Author : Deepak Sinha

Originally Published 2016-06-07 06:50:59 Published on Jun 07, 2016
Sen corker and his glass house

As Prime Minister Narendra Modi travels to the United States, where he will receive the honour of addressing both Houses of Congress, he has surprisingly come under some unwarranted criticism from some members of that august Assembly. The Chairman of the Senate Committee on Foreign Relations, Senator Robert Phillips Bob Corker of the Republican Party, publicly denounced India’s human right record and the current economic liberalisation programmes in progress. True, he wasn’t addressing us, per se, but was in fact, questioning Nisha Biswal, Assistant Secretary of State for South and Central Asia, who was testifying at a hearing of the Senate Foreign Relations Committee on India-US relations.

What appears to have angered him the most, apart from the hostility of the Modi Government towards foreign funding of Indian NGOs by American organisations such as the Ford Foundation, has been the slow progress on the India-US nuclear deal, which is still far from reaching fruition. Obviously, it just may well be that expectations of contracts for his home State of Tennessee may have something to do with his public display of angst.

What is particularly astonishing is his diatribe against what he considers as complete lack of prosecution against rising religious intolerance and “slave” traders in India. He is not just referring to “bonded labour” as we understand it, but as he says “what of people working for a dollar a day. How does a country like this have 12 to 14 million slaves in the year 2016? How does that happen?”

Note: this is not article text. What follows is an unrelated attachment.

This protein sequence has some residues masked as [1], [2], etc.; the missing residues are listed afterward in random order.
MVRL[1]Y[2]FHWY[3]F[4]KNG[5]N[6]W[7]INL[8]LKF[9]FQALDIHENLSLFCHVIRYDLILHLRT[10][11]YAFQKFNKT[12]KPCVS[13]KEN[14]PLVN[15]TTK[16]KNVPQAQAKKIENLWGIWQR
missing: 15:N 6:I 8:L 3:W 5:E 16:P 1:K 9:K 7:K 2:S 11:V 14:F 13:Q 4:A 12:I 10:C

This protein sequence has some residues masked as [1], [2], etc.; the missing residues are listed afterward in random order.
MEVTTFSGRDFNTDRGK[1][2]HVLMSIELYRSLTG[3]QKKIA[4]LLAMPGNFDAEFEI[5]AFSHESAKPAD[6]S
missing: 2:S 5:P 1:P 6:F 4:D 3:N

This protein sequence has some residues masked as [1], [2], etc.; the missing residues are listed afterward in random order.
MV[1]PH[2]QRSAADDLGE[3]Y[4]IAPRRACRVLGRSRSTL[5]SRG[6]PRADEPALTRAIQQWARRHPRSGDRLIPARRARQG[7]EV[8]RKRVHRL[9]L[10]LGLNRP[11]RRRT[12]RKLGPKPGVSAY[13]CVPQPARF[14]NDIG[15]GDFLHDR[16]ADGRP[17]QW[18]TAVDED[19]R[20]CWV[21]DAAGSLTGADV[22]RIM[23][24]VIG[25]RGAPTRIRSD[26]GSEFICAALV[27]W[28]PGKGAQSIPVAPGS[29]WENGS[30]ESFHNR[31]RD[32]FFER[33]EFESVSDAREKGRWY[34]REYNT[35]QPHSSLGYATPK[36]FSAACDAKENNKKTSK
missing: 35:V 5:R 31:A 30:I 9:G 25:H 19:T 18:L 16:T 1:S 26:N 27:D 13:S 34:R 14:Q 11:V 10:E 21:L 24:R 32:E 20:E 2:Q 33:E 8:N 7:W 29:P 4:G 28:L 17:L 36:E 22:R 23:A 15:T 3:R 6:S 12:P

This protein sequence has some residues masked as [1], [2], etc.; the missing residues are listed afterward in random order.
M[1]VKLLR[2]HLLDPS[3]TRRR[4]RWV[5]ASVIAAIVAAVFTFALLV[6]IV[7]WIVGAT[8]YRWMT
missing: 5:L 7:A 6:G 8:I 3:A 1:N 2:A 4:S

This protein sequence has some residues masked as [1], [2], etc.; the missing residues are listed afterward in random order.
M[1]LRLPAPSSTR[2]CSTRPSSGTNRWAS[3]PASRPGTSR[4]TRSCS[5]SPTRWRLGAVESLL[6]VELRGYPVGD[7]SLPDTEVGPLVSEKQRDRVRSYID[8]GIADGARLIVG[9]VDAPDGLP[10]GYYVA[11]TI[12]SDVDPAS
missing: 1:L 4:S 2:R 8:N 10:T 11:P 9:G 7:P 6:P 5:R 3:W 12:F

Though this is a welcome change, coming from a Southerner whose ancestors most certainly fought on the Confederate side against abolition of slavery not too long ago, his would certainly be better informed if he were to study recent history.

The adverse impact of British rule, that incidentally enjoyed the support of the American leadership, is there for all to see and that includes the engineering of partition of the sub-continent for narrow geo-political gains at immense human cost, reverberations of which affect us to this day. While the point he makes is valid to some extent, to hold Modi’s Government solely responsible appears misguided, given the fact that earlier Governments have failed as well, despite enormous strides made in alleviating poverty.

Moreover, he hardly speaks from a position of moral ascendancy given the fact that America itself is witnessing a rising tide of race and religion related violence, not least, given the increasing popularity of a bigot like US presidential hopeful Donald Trump in the presidential sweepstakes. Be that as it may, there is certainly a need for our present Government to concentrate on this issue of bonded labour in all its manifestations and include it in its ongoing efforts to reform our economy, especially with its primary focus on transforming the rural sector. To be ranked fourth in the Global Slavery Index this year with a little more than 1.4 percent of our population in chains, an increase of 0.3 percent from the 2014 report hardly does us any credit, whatever is the credibility of the Index itself.

However, this is more than just a case of the kettle calling the pot black and the Senate Foreign Relations Committee would do well to look inwards at policies that their own Governments have followed in various parts of the world over the years. In its global war on terror, for example, the Americans and their allies have been responsible for the deaths of hundreds of thousands of innocent civilians, including women and children.